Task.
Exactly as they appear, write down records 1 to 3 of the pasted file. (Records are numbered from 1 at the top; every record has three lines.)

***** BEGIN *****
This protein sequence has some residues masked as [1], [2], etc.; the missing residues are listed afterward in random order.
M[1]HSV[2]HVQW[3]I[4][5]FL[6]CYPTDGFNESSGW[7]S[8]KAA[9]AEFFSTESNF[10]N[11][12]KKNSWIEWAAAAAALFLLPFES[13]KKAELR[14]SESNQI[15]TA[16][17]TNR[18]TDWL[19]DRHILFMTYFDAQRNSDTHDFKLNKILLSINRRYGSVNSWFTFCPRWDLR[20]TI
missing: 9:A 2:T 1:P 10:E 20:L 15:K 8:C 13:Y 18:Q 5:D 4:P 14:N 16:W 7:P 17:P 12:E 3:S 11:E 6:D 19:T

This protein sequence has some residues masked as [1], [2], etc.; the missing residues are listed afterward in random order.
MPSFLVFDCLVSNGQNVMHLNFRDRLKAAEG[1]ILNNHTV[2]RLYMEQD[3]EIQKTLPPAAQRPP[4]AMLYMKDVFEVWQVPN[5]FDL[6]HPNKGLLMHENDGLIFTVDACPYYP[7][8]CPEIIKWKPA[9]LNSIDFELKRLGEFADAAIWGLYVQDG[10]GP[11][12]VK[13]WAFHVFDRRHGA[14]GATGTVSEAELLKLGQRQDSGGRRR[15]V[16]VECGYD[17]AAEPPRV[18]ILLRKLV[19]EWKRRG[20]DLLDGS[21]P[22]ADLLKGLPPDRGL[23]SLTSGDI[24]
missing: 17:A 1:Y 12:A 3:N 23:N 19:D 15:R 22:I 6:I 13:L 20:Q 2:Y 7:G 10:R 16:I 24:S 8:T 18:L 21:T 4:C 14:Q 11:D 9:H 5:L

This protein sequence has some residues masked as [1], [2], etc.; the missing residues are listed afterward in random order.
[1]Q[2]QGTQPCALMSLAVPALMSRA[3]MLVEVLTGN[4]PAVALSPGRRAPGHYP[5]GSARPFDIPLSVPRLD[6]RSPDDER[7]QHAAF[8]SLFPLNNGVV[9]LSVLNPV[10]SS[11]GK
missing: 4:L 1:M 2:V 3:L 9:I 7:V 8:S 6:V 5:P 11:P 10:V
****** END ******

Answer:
This protein sequence has some residues masked as [1], [2], etc.; the missing residues are listed afterward in random order.
M[1]HSV[2]HVQW[3]I[4][5]FL[6]CYPTDGFNESSGW[7]S[8]KAA[9]AEFFSTESNF[10]N[11][12]KKNSWIEWAAAAAALFLLPFES[13]KKAELR[14]SESNQI[15]TA[16][17]TNR[18]TDWL[19]DRHILFMTYFDAQRNSDTHDFKLNKILLSINRRYGSVNSWFTFCPRWDLR[20]TI
missing: 9:A 2:T 1:P 10:E 20:L 15:K 8:C 13:Y 18:Q 5:D 4:P 14:N 16:W 7:P 17:P 12:E 3:S 11:E 6:D 19:T

This protein sequence has some residues masked as [1], [2], etc.; the missing residues are listed afterward in random order.
MPSFLVFDCLVSNGQNVMHLNFRDRLKAAEG[1]ILNNHTV[2]RLYMEQD[3]EIQKTLPPAAQRPP[4]AMLYMKDVFEVWQVPN[5]FDL[6]HPNKGLLMHENDGLIFTVDACPYYP[7][8]CPEIIKWKPA[9]LNSIDFELKRLGEFADAAIWGLYVQDG[10]GP[11][12]VK[13]WAFHVFDRRHGA[14]GATGTVSEAELLKLGQRQDSGGRRR[15]V[16]VECGYD[17]AAEPPRV[18]ILLRKLV[19]EWKRRG[20]DLLDGS[21]P[22]ADLLKGLPPDRGL[23]SLTSGDI[24]
missing: 17:A 1:Y 12:A 3:N 23:N 19:D 15:R 22:I 6:I 13:L 20:Q 2:Y 7:G 10:R 16:I 24:S 8:T 18:L 21:T 4:C 14:Q 11:D 9:H 5:L

This protein sequence has some residues masked as [1], [2], etc.; the missing residues are listed afterward in random order.
[1]Q[2]QGTQPCALMSLAVPALMSRA[3]MLVEVLTGN[4]PAVALSPGRRAPGHYP[5]GSARPFDIPLSVPRLD[6]RSPDDER[7]QHAAF[8]SLFPLNNGVV[9]LSVLNPV[10]SS[11]GK
missing: 4:L 1:M 2:V 3:L 9:I 7:V 8:S 6:V 5:P 11:P 10:V